It is interesting to note that new presidents tend to see higher-than average equity returns for their first year in office, though it's also the case that they tend to see the market go down after they're elected.   (Perhaps this is because of either a poor economy that gets the incumbent chucked out or uncertainty after a popular two-termer leaves?)  Note also that there is a much bigger gap between post-election and post-inauguration performance for Democrats than there is for Republicans.   When you add it all together, however, the market has tended to perform a bit better between election day and the end of the first year of a term for GOP presidents than their Democratic counterparts.  That being said, the margin isn't big enough relative to the sample size to offer any substantive conclusions.

Ultimately, what we can say is that post-electoral performance is no guarantee of future returns, or even a reasonable predictor.   Enjoy the Trumpflation rally,  but understand what it means (and what it doesn't mean) for the future.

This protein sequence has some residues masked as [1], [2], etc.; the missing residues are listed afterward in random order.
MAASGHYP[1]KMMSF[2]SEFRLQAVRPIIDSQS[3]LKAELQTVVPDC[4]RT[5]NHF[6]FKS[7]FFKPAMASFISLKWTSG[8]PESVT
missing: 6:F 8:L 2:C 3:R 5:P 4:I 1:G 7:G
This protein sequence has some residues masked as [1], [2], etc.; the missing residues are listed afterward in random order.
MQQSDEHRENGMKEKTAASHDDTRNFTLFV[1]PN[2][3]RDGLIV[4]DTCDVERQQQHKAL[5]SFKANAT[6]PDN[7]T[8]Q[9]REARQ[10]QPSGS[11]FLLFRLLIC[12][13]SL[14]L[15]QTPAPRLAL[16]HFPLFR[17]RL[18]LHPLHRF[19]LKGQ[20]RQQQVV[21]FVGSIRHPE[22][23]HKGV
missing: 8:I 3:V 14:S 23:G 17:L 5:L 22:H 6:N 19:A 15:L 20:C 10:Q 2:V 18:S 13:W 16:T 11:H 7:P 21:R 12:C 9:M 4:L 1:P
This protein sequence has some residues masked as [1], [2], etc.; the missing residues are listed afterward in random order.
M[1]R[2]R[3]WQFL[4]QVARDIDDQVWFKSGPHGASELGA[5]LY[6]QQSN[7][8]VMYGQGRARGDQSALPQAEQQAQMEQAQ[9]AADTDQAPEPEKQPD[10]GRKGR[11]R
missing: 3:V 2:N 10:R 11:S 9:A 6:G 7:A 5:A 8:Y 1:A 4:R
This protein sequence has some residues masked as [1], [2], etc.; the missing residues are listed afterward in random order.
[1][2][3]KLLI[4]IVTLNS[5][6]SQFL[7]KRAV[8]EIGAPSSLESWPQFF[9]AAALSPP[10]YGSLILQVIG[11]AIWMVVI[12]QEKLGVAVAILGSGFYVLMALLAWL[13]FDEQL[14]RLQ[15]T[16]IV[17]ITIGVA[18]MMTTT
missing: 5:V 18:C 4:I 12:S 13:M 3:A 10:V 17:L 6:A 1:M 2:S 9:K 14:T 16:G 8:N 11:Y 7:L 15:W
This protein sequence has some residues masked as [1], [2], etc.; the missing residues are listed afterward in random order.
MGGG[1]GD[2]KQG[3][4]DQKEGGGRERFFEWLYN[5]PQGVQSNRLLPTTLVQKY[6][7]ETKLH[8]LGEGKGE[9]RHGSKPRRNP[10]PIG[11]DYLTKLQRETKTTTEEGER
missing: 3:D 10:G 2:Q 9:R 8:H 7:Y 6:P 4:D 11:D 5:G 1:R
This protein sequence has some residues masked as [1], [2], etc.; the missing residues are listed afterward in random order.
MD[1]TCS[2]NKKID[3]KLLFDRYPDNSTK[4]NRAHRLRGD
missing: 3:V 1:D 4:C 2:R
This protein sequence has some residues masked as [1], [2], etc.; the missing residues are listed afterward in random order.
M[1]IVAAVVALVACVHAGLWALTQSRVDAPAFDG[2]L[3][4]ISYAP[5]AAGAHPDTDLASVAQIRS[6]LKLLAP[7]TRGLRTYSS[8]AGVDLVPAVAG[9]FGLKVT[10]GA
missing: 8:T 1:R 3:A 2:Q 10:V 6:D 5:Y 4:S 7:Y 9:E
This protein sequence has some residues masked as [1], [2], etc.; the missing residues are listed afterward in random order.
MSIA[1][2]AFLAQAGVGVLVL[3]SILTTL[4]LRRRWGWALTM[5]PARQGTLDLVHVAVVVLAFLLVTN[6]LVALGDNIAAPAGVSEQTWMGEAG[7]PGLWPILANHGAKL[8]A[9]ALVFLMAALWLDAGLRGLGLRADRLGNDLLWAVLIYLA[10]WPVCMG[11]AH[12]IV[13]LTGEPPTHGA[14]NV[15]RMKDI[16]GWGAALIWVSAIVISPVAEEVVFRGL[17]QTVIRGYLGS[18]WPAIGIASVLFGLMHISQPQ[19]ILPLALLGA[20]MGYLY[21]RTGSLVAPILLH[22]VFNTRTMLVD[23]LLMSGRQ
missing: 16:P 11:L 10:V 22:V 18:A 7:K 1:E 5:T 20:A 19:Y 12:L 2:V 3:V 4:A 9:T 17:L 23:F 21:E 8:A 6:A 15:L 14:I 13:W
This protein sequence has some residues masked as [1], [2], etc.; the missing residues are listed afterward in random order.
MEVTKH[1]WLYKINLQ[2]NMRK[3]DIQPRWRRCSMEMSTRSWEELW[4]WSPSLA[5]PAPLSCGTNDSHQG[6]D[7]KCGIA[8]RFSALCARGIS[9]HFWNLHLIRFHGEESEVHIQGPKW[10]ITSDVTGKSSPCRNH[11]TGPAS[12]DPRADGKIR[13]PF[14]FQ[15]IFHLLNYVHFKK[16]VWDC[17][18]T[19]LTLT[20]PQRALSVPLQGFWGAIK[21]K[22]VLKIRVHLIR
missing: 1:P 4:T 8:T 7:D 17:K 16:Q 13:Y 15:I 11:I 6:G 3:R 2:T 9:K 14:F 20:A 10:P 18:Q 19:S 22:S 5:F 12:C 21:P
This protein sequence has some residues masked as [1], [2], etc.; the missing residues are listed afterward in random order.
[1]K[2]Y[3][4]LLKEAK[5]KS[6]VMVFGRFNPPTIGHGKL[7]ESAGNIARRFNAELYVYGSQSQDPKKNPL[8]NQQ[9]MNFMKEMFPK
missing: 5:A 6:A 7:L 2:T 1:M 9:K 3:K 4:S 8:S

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Nico G
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December 12, 2016 at 8:08 AM ×

sell now, buy post FOMC dip, get out of all longs on the 28th

forget about selling the 'news' on Inauguration day, US equities will have tremenduous difficulty maintaining current valuations come January 4th

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Anonymous
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December 12, 2016 at 10:48 AM ×